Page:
I guess if we’re talking about things that are disliked, there’s one more villain here – the indicators. Like some BMW models, they don’t click and lock on, so at times – say indicating right then left at a roundabout – you end up flicking the indicator stalk left-right-left-right to try to eventually turn them off. It’s all a bit painful, so please MINI just give us a normal indicator system. The one in the Countryman isn’t bad, but can be annoying.

Not helping on the daily drive is the lack of adaptive cruise control; at $75K, this is a must, but the Countryman Hybrid loses this feature. To finish my complaints on using the Countryman Hybrid as a commuter is the driver’s sun visor – it’s far too short. I’ve been mentioning this for years, as the visor barely covers half of the driver’s window so you can end up with sun blasting in on the side of your face. It’s quite wearing and for me, feels a little dangerous. A sliding sun visor would fix this in an instant. Maybe they sell them aftermarket on Aliexpress.

Let’s get back to more positive aspects of the car. The dashboard is crisp and clear, even without a cowl. No matter how bright it is outside or what the sun is shining on the dashboard, you can always read the instruments. There is also the heads-up display (HUD). It’s not a true HUD that reflects onto the windscreen and instead is like the Mazda version where your speed, the current speed limit, and any SatNav directions are displayed on a piece of plastic to flicks up above the dashboard. It’s usable and still safer than looking down at the dashboard speedo every 30 seconds to make sure you aren’t speeding.

Of course, there is also the centre touchscreen. I’m not sure why MINI hasn’t just made the entire circle area a screen but instead, it’s a rectangular screen inside a big circle. This does mean you get an actual volume/power on/power off knob for audio below the screen, so that’s a plus in my books. The reversing camera screen has good resolution but due to the size of the screen, it’s not a massive view. There’s also no 360-degree camera system in this car.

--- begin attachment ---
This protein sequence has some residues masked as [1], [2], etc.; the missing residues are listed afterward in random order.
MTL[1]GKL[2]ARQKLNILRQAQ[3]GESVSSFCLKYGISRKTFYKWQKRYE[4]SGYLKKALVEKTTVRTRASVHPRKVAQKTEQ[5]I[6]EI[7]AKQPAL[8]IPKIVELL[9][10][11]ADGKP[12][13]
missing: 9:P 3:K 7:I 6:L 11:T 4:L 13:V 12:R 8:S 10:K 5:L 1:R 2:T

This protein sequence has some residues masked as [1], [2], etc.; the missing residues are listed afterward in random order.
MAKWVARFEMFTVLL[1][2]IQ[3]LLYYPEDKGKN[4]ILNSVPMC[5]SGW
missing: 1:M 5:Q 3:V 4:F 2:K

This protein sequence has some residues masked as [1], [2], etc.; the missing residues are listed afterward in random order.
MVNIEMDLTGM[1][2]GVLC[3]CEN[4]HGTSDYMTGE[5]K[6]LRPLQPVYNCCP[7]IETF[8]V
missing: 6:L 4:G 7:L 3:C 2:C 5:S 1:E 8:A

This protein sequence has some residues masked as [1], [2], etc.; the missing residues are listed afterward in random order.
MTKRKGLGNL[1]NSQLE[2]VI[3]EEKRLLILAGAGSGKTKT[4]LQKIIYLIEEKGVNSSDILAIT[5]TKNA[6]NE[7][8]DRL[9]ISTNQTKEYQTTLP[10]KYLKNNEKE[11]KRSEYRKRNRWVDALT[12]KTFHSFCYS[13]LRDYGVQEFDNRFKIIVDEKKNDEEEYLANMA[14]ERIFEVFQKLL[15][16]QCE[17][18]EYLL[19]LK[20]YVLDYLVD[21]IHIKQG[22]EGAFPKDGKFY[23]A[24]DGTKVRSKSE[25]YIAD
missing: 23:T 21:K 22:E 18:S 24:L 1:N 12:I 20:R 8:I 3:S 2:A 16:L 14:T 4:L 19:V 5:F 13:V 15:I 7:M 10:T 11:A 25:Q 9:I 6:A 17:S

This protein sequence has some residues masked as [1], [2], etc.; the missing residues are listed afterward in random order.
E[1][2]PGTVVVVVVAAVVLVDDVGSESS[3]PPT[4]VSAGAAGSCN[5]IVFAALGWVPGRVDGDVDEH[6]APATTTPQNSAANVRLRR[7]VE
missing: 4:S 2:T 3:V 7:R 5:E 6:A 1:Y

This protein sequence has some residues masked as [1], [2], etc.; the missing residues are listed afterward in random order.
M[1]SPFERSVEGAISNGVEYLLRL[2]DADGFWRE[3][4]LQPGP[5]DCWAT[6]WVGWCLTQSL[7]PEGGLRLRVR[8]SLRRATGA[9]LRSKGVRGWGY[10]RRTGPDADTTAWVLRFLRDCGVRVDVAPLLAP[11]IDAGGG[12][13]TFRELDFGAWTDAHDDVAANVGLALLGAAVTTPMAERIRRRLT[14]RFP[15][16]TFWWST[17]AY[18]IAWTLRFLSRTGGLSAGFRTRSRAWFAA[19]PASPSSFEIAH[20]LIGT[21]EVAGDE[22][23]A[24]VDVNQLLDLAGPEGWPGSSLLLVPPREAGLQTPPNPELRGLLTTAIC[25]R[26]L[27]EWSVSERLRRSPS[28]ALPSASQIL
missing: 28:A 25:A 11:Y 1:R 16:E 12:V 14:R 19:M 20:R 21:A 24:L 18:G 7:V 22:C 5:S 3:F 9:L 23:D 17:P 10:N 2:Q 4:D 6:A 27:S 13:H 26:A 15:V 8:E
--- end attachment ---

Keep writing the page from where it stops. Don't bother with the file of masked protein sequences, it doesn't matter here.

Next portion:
But you do get SatNav as standard, and clear directions are shown in the HUD. Like the reversing camera, the map display on the centre screen is pretty small. I found the voice command system in the Countryman really struggled to take commands from me when I was using it to navigate, so defaulted to manually typing in an address.

There is a huge LED light going around the top half of the centre screen, and you can select what you want that light to represent; options include road speed, audio linking, battery state of charge, or you can link it to the car’s ambient lighting instead. That centre screen has some options to change things on the car such as door locking and lighting, but weirdly there is no EV or PHEV display to show you what the car is doing – what motor it is using to drive you. I mention this because that engine can be so very quiet, at times it’s almost impossible to tell if the car is in EV mode or using the petrol engine, or both. If you push that gas pedal hard the engine will start and you can hear it if you are really moving, but in everyday driving, it can be hard to determine. Not that it really matters, but it’d be nice to know. In relation to this is the transition between (for example) petrol and EV modes. It’s so seamless and smooth, you cannot use this as an indicator that you’ve switched from one more to the other. MINI/BMW have really nailed this aspect of hybrid driving.

While the engine noise is enjoyable, the Harmon Kardon sound system is not. It struggles with higher frequencies, the mid-range is pretty flat.